Asian markets gained this week on buoyed investor confidence with indications of an improving U.S. economy and hopes of an announcement of stimulus measures by China to revive economic growth.
Hong Kong's Hang Seng Index advanced 2.4 percent and closed at 20136.12. China's Shanghai Composite Index rose 1.7 percent and closed at 2168.81.
Japan's Nikkei 225 Stock Average climbed 3.9 percent this week and closed at 8891.44. South Korea's Kospi Index was up 5.3 percent and closed at 1946.40. India's BSE Sensex gained 2.1 percent for the week and closed at 17557.74.
Markets opened Monday on a positive note following the previous week’s release of the nonfarm payrolls report by the U.S. Bureau of Labor Statistics. The higher-than-expected 163,000 increase in the nonfarm payrolls in July should ease fears of the U.S. economy following Europe into recession. It was expected to increase by 100,000 in July, up from 80,000 in June.
In another favorable report, the rate of inflation in China slowed down in July from the previous month, showing signs of a gradual decline in the price pressure to make room for monetary easing. Data from the National Bureau of Statistics showed that the consumer price index of China rose 1.8 percent in July from a year earlier, down from 2.2 percent in June.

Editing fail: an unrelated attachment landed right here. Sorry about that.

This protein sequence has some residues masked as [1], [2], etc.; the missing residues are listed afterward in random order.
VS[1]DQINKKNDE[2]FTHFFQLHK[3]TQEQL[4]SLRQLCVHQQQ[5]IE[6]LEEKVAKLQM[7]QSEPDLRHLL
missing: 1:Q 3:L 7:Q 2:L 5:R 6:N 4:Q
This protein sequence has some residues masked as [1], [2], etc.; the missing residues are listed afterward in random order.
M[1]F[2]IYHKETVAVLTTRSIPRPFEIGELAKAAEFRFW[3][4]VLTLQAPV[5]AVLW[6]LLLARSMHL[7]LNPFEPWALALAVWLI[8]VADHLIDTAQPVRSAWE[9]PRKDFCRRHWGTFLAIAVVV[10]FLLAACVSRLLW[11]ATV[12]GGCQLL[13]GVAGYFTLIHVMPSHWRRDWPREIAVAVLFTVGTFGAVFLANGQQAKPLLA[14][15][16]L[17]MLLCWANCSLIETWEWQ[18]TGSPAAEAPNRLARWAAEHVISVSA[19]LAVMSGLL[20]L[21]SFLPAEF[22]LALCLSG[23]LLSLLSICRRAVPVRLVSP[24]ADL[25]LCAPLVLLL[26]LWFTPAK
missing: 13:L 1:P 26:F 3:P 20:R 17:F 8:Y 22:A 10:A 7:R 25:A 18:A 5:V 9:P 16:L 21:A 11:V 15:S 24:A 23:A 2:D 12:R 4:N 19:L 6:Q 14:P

Diminishing inflation should be good news because it can help the government invigorate growth without much concern about the rising prices.
Another factor boosting market confidence was the report about the troika, the European Commission (EC), the European Central Bank (ECB) and the International Monetary Fund (IMF), affirming Greece's compliance to the conditions for receiving the bailout package. The troika officials noted that the coalition government in Greece was moving ahead in finding budget cuts required for continuing the bailout program.
Market confidence was lifted by Germany's willingness to support the ECB's move of buying bonds. German Chancellor Angela Merkel's government indicated Monday that it would approve the ECB plan wherein the countries would accept the conditions set out by the European Financial Stability Facility (EFSF), after which the central bank would buy the bonds.
However, after four days of gains, most Asian markets fell Friday due to investor disappointment over China's worse-than-expected trade balance for July. China reported a trade surplus of $25.1 billion in July amid slower-than-expected growth in exports and imports, raising the urgent need to announce measures to stimulate the economy.
Customs data released Friday show that imports rose 4.7 percent in July compared to the same month last year, down from 6.3 percent in June. Meanwhile, exports advanced just 1 percent in July compared to the same month in the last year, down from 11.3 percent in June. Investors worry that the weak domestic demand and the continuing debt crisis in Europe have hurt China's economic growth.
Major gainers: Shares of Toyota Motor Corp rose 3.4 percent. Shares of Aluminum Corp. of China Ltd climbed 7.3 percent. Shares of DeNA Co advanced 27 percent.
Week Ahead: Market players continue to be optimistic about the stimulus measures to be announced by central banks in the U.S., Europe and China. This optimism is expected to drive the market forward. On the whole, expect a bullish trend for the next week.